Lassen Volcanic Park Vacation July 2004


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In the middle of July 2004 we decided to take a few days off,  and take a camping trip to Lassen Volcanic National Park in Northern California.  The park is about 50 miles east of Redding California.  It is the southern most peak in the Cascade Mountain range.  I have always enjoyed this park, because it is much less crowded than most of the other National Parks.  For more information on the park look  here or here.

Bill, Jessica, and I were at the park for 4 days.  I decided to drag them on 3 major hikes while we were there, so that we could see some of the sites.  We camped at Summit Campground which has an elevation of 6700'.

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Our campsite at Summit Campground.

Another view with the 'bear box' on the left. We didn't see any bears while at the park.

Bill and Jessica relaxing with a word puzzle.

Our first hike was to Bumpass Hell. It is the largest active geothermal area of the park. It was supposed to be an easy 3 mile hike with a 250' elevation change. However, the trail we were going to take was closed because of snow, so the hike turned into a 5 mile 750' elevation change hike.

This is Cold Boiling Lake. It is a small lake that has gas vents under it. The bubbles from the vent make it look like it is boiling water.

Close up of the bubbles. As the name implies, the water in the lake is actually very cold.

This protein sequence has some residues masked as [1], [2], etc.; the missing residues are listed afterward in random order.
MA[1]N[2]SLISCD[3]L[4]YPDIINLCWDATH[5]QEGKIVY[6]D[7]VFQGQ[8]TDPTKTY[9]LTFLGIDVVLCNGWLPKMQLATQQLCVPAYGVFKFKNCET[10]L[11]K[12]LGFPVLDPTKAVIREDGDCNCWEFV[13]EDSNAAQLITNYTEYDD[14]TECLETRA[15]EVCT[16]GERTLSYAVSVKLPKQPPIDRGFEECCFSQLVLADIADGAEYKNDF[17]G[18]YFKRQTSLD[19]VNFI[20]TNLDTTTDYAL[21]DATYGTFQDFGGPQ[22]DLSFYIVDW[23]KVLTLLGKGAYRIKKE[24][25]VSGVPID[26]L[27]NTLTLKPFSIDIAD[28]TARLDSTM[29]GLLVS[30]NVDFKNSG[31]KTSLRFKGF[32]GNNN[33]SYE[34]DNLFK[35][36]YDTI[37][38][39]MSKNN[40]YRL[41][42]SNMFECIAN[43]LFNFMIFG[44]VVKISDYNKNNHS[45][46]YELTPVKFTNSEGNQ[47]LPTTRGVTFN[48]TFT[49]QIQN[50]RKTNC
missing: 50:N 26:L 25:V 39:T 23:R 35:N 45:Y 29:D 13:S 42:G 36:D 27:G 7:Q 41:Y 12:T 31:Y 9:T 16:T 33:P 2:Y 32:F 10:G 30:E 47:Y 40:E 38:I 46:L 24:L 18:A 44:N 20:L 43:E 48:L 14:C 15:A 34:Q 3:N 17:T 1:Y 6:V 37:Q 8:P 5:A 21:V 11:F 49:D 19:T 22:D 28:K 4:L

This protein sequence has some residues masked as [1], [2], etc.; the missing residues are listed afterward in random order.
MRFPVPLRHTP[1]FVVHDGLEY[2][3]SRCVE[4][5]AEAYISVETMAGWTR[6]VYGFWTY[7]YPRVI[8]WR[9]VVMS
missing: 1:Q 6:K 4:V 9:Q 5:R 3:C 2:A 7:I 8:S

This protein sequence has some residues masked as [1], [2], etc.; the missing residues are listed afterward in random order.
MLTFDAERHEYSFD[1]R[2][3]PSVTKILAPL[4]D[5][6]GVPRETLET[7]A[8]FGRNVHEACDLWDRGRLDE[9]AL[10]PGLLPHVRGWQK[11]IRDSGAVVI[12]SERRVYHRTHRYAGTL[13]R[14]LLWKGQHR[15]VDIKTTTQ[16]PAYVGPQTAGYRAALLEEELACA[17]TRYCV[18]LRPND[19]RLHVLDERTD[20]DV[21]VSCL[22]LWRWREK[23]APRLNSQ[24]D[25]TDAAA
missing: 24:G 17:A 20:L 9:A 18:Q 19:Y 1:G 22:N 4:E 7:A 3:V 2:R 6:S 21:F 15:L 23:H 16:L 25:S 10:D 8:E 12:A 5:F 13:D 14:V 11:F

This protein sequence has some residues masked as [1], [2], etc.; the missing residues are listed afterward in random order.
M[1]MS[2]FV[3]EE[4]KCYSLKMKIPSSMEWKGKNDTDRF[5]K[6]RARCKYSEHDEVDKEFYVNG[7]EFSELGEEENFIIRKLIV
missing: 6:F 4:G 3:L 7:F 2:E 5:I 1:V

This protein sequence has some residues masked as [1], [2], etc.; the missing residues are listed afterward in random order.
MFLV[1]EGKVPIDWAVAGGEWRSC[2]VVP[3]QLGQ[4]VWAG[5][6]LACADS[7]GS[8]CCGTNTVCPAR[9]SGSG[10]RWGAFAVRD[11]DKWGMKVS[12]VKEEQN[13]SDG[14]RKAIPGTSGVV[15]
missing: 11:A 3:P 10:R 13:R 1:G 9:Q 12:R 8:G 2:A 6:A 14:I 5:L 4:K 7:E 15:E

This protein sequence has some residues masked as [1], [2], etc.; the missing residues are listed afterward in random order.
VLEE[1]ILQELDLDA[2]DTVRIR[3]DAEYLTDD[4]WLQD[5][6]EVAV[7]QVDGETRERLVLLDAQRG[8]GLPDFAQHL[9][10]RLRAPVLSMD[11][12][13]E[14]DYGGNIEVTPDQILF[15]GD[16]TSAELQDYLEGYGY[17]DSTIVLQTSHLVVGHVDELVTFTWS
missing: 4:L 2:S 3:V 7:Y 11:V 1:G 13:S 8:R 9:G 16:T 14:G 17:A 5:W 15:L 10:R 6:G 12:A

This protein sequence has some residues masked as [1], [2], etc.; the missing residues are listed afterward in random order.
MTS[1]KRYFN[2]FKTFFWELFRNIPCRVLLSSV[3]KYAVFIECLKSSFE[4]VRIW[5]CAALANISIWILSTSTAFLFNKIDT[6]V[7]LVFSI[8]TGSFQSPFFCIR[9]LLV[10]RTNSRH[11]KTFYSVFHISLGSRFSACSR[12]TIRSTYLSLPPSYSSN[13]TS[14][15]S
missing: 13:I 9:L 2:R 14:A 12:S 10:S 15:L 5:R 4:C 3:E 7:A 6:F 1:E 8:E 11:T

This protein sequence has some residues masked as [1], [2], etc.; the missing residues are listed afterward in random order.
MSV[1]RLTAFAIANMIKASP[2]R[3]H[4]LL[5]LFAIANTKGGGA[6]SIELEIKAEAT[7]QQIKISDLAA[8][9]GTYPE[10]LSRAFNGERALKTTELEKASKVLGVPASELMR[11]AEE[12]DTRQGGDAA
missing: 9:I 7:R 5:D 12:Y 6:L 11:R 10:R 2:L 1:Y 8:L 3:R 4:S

A view down into the valley as we start up the side of the mountain.

Farther up the mountain.

Some of the may wildflowers we saw on the hikes.

The vegitation was very lush, as the snowpack was just finishing melting.

We finally get a view of our destination. Our noses knew we were getting close because of the strong sulfur smell.

Out on the boardwalks provided for safety. These pools are also bubbling from vents, but here the water is very hot.

Steam coming from miles below the surface.

One of the many mud pots in the area. It was amazing to watch these things bubble.

The minerals in the soil add very interesting colors to the water.

This pool was very full of water, and the mud swirled in interesting patterns.

Bill and Jessica on the boardwalk. There was even snow in this area in the middle of July

More stinky water and steam.

Coming back down the hill is always much nicer.

We finished the day with an easy walk though Subway Cave.  The cave is actually a lava tube that is formed as lava cools and continues to flow leaving a cave behind.  This tube is about 20 miles north of the park, and right off the road, so there was no real hiking involved.

The entrance to the cave.

Inside the main tube.

One of the small side tubes. We turned off the flashlight, and it was pitch black inside.

A view of the ceiling.

On Friday we took our BIG hike.  We decided (well, I decided) to tackle Lassen Peak.  It is a 5 mile hike that starts off at about 8500' elevation.  The trail is very steep and rocky.  After walking up 2 1/2 miles we reached the summit at almost 10,500'.

Getting ready to start up the summit. I am glad they are smiling now.

Some of the snow sitll in the area. The water had that glacial blue tint to it.